The Macedonia Baptist Church is converting the next-door home of its late pastor, the Rev. Robert Davis, into a museum scheduled to open in 2020. Local developers and business owners Robert Mullock and his son Zack are planning the project that is hoped to be a tourist attraction. Nearly $700,000 is reportedly needed to flood proof the building, which fell into disrepair 35 years ago.
“It would be a permanent exhibit there so that people would understand and appreciate that this was part of Cape May at that time,” Mullock said in a televised interview. “At one time, the population of Cape May was 30 percent African-American, that’s what the records show.”
The museum will contain several historical artifacts that Davis collected and would be used to teach school children about slavery. The opening of the museum is slated for 2020, the year that Tubman will appear on the new $20 bill. In 2015, Tubman was announced as the winner of a preference poll, with more than 600,000 people surveyed and more than 118,000 choosing Tubman to be on the bill.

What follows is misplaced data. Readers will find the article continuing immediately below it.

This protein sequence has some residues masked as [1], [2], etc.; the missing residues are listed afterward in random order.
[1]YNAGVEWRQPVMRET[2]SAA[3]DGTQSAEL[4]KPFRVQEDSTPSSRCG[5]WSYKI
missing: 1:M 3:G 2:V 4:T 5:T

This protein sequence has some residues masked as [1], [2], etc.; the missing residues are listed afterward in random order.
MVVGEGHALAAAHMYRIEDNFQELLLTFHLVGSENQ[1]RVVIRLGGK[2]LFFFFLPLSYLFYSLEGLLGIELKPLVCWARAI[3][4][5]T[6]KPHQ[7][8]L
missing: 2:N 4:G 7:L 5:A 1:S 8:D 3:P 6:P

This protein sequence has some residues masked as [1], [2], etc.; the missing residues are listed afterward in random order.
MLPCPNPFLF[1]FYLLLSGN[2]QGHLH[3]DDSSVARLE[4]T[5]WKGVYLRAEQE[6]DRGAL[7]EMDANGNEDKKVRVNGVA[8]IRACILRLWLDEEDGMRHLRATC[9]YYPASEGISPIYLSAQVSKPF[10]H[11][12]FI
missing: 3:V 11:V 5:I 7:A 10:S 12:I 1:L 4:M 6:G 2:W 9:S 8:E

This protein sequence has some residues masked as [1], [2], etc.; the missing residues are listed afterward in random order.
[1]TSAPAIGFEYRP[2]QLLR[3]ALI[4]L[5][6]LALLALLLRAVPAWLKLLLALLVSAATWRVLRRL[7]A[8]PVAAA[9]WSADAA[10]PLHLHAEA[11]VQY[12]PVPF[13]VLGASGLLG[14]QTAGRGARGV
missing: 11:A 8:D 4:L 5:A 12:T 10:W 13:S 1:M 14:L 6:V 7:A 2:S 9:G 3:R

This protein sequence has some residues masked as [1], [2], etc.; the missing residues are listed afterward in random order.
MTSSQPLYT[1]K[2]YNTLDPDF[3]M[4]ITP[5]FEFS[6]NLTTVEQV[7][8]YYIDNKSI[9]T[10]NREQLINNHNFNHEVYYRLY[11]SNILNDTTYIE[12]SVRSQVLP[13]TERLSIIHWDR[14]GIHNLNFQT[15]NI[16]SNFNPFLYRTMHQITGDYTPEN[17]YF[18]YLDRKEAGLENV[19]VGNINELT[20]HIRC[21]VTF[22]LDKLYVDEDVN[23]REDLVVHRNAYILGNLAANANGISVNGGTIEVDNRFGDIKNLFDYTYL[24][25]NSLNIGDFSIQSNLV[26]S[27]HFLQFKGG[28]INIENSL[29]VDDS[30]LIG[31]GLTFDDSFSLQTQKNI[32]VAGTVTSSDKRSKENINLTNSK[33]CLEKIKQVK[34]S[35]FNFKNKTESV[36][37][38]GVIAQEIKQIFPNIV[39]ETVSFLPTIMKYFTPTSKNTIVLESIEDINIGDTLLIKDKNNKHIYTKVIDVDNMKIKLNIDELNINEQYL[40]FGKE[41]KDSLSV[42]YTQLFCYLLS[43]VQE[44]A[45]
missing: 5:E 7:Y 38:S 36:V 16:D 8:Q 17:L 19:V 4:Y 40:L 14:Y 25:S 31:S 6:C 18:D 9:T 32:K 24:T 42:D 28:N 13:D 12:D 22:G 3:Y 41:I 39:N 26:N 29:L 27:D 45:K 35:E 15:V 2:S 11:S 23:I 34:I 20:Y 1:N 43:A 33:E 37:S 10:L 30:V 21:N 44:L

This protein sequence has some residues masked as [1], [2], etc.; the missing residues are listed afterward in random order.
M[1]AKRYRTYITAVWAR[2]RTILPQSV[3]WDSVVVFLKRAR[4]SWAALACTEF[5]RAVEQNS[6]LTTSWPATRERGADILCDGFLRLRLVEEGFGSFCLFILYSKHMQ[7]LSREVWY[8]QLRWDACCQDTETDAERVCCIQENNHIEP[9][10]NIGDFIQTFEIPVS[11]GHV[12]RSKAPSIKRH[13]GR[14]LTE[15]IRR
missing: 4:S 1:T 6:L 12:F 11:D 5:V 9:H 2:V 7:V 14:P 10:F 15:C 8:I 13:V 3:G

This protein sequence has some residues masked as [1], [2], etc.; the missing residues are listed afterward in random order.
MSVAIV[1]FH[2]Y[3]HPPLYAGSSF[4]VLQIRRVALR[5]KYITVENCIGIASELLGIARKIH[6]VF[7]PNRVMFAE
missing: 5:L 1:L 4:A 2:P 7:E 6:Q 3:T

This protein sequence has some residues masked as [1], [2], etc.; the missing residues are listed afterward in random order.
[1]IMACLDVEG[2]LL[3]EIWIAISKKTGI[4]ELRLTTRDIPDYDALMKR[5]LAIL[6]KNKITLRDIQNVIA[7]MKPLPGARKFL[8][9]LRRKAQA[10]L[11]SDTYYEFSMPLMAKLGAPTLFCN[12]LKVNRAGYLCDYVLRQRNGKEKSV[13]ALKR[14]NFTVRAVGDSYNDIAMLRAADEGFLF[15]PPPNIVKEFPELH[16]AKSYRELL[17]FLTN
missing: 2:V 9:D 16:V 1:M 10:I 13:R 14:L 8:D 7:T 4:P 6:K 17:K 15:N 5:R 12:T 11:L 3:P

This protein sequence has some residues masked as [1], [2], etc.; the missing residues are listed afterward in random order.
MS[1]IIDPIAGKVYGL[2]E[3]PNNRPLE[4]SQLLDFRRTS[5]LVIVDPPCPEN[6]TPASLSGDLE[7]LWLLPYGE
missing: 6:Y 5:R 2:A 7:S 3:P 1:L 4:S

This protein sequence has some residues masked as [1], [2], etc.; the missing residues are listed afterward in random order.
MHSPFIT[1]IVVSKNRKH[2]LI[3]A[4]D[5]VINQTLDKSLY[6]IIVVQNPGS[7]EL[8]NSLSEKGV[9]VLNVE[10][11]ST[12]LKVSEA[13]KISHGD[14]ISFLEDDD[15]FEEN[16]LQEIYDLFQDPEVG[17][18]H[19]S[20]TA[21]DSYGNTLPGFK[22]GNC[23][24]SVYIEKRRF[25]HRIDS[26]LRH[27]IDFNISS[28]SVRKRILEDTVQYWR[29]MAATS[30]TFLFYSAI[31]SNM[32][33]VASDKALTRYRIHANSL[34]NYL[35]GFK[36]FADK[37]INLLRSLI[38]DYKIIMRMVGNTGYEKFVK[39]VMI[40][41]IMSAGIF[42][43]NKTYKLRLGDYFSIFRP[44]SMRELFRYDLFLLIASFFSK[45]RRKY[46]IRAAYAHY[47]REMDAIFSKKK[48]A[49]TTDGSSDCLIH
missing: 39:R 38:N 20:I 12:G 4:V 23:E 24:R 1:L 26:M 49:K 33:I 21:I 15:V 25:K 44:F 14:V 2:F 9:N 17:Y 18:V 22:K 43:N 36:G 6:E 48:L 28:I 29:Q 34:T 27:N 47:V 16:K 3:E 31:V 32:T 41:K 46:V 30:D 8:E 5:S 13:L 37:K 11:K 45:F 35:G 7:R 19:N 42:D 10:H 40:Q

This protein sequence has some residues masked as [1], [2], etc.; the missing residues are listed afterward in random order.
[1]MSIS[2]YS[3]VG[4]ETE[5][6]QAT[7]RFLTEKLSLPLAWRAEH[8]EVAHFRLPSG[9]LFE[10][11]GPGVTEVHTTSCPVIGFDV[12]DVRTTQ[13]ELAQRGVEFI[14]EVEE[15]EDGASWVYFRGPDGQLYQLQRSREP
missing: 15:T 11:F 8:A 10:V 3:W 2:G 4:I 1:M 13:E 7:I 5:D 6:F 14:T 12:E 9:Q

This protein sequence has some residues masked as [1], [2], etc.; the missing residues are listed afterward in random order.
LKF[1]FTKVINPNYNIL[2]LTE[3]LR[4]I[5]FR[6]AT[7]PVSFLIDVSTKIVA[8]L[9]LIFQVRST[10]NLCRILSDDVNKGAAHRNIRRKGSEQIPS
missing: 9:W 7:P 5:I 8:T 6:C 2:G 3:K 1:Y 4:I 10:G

Historians say that although Tubman spent most of her life in Auburn, N.Y., Canada, Philadelphia and Maryland, manuscripts reveal she did spend some time in Cape May during the 1850s. She worked in the area in an effort to bring more slaves from the South.
There are already several landmarks around the nation honoring Tubman, including her former home in Auburn, N.Y., and the Harriet Tubman Underground Railroad Scenic Byway in Maryland.